Staying active is the key to a healthy and enjoyable pregnancy, says Charlie Launder of Lomax, London
It’s a time that many women wait their whole lives for, and for some it comes as a complete surprise. Either way, it is important to look after yourself during your pregnancy to ensure that both you and baby have a healthy nine months. A growing bump, while exciting and new, also brings your body a variety of challenges, which can be overcome by keeping strong and active. It is becoming more and more common to see women in the gym working out through their pregnancy. Not only does exercise help prepare your body for birth, it can also have many psychological benefits that will help you enjoy your pregnancy from start to finish.
LETS GET PHYSICAL
It is no secret that your body goes through a lot of changes during pregnancy. Some women sail through their nine months, while others suffer with all sorts of unwanted aches and pains. A protein hormone called relaxin is released into the body during pregnancy, and is often the root cause of these aches and pains. Relaxin softens your ligaments – the tough tissue that connects your joints. While we need this to happen to help the body accommodate the physical changes to come, it can sometimes cause problems when your joints are less stable.
Adding resistance training into your workouts will help you to build strength around these joints, helping to keep them where they should be and minimise any discomfort. You can keep active at your own pace, whether that is doing yoga and Pilates, or building up more of a sweat by adding some weights into your training.
The very nature of pregnancy will see you gain weight as your baby grows. The change in your centre of gravity can cause your posture to change, which in turn can result in lower back pain. With your weight shifting forwards, and your abdominals stretching and weakening, your back is under a lot of pressure. Strengthening the upper part, the thoracic, will encourage extra muscles to switch on during movements in and out of the gym, giving your lower back a helping hand.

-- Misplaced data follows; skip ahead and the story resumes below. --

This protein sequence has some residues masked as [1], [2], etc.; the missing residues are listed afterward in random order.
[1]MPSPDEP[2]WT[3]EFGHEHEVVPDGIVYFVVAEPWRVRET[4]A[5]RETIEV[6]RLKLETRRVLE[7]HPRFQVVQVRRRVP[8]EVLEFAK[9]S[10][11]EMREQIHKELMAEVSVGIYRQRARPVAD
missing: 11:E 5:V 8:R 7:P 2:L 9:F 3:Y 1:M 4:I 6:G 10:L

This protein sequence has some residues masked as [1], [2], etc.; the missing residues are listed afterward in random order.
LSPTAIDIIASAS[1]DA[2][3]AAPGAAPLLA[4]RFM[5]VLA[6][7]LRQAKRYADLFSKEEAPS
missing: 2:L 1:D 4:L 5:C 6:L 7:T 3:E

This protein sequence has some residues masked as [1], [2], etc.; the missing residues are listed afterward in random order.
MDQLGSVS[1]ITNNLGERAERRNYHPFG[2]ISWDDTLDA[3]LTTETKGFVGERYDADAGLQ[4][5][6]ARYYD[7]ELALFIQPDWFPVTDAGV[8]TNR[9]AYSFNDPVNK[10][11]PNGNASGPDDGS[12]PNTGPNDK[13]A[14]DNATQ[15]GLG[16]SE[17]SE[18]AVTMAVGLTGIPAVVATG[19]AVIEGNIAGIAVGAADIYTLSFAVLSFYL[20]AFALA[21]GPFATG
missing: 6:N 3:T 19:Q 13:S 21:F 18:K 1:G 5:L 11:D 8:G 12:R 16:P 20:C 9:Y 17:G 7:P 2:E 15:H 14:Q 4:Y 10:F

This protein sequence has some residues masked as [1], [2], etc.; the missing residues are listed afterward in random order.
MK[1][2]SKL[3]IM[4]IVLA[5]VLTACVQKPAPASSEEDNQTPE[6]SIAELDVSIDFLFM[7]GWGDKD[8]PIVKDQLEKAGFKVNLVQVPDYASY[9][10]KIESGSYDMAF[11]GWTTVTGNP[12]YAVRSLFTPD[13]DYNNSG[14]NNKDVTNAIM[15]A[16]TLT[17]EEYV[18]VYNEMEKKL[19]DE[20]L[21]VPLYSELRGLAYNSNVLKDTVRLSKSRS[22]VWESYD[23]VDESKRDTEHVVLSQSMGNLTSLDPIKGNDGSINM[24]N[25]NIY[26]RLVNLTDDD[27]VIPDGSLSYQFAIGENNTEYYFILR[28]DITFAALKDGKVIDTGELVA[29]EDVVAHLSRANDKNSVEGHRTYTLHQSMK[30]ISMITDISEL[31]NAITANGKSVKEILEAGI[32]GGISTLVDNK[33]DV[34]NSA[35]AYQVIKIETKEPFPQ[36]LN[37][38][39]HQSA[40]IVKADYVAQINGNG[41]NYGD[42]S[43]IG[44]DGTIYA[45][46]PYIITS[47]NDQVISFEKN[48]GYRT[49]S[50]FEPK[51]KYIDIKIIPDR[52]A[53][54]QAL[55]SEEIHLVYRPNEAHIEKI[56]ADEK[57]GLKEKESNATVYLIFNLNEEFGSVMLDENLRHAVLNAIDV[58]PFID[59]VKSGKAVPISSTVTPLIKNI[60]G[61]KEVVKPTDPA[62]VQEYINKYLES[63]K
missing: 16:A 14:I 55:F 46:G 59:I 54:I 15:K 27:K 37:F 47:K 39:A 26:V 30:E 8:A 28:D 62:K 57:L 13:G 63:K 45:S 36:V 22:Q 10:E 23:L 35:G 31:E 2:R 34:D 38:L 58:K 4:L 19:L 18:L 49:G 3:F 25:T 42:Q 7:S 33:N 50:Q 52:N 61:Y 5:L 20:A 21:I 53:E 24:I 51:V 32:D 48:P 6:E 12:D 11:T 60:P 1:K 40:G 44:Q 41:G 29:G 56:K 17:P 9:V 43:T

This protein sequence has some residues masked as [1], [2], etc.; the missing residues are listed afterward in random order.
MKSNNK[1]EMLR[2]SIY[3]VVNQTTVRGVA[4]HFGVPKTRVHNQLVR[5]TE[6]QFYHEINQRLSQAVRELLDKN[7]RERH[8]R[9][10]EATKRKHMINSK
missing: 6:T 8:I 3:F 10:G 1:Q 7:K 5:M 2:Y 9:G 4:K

It’s worth remembering that each pregnancy is different, so try not to judge yourself on what others are doing. Listen to your body, find out what works for you, and enjoy exercising throughout your pregnancy.
BEAT THE BLUES
Morning sickness, weight gain and sleepless nights are just some of the things that can make pregnancy a pretty lonely and stressful time – it can feel as if you have no control over these physiological changes. By making the decision to exercise through these nine months, you take back some of the control, and can work with your trainer to ease any unwanted symptoms you may be having.
It’s well known that exercise releases endorphins. These hormones are released in response to brain chemicals called neurotransmitters. The receptors that these endorphins bind to are the same ones that painkillers bind to in order to make you feel good. This is no different during pregnancy. If simply getting out of the house doesn’t lift your mood, these endorphins certainly will.
Leaving the science behind, there is a social aspect to all this that can be a massive help during pregnancy. Signing up with a personal trainer or joining a prenatal fitness class will introduce you to a whole new group of people all going through the same thing as you, who you can cry, laugh and exercise with throughout your pregnancy.
WHY NOT TRY THESE?
• There’s no need to make any drastic changes in terms of exercise. If you feel comfortable doing it, carry on doing it. Just make sure you warm up steadily and don’t overheat.
• Add twisting exercises to your regime to keep the core engaged. Seated medicine ball twists, cable twists and woodchops are all good ways to work the core without traditional crunches.
• Swimming can be a great form of cardio
and also help to combat morning sickness.
• Work on compound movements such as squats, deadlifts and lunges to get the whole body working together.
• Remember to focus on your posture as
your bump starts to grow.
• Pilates is another great way of keeping the core and pelvic floor engaged during this trimester, just watch that you don’t overstretch and injure yourself with the increase of relaxin in the body.
• Add pulling exercises into your workout to strengthen your upper back and minimise lower back pain. TRX or cable rows are great exercises to isolate this part of the body.
• To combat water retention in the legs and ankles, which can happen towards the end of your pregnancy, do short cardio intervals using a bike or cross trainer.
• Swimming allows you to feel weightless in the water, so is great to give your joints a break while keeping your cardio up. If you are feeling any pain or discomfort in your pelvic area, avoid breaststroke.